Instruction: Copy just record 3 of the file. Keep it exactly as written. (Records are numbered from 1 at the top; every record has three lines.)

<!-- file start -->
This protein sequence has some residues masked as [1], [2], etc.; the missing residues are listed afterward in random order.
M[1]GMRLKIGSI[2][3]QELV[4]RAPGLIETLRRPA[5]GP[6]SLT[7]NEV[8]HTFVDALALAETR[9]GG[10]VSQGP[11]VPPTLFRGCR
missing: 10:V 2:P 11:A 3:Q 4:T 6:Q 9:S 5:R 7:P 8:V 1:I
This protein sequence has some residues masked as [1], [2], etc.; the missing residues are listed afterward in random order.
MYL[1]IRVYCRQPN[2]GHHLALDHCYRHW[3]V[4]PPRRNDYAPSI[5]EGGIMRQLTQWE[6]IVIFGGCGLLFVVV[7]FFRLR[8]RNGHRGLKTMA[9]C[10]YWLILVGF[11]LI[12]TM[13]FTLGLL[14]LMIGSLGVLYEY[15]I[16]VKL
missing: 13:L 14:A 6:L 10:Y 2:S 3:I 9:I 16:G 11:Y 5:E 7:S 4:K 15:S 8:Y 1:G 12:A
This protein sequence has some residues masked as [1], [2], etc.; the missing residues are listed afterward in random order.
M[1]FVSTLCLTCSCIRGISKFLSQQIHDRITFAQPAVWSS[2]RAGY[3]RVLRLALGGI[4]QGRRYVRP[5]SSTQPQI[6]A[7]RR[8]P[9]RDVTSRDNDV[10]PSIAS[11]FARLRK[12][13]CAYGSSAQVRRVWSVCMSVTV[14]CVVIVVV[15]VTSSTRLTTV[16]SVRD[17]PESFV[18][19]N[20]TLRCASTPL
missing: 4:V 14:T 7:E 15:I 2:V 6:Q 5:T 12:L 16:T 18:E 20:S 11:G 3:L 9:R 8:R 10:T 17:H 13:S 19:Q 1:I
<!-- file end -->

This protein sequence has some residues masked as [1], [2], etc.; the missing residues are listed afterward in random order.
M[1]FVSTLCLTCSCIRGISKFLSQQIHDRITFAQPAVWSS[2]RAGY[3]RVLRLALGGI[4]QGRRYVRP[5]SSTQPQI[6]A[7]RR[8]P[9]RDVTSRDNDV[10]PSIAS[11]FARLRK[12][13]CAYGSSAQVRRVWSVCMSVTV[14]CVVIVVV[15]VTSSTRLTTV[16]SVRD[17]PESFV[18][19]N[20]TLRCASTPL
missing: 4:V 14:T 7:E 15:I 2:V 6:Q 5:T 12:L 16:T 18:E 20:S 11:G 3:L 9:R 8:R 10:T 17:H 13:S 19:Q 1:I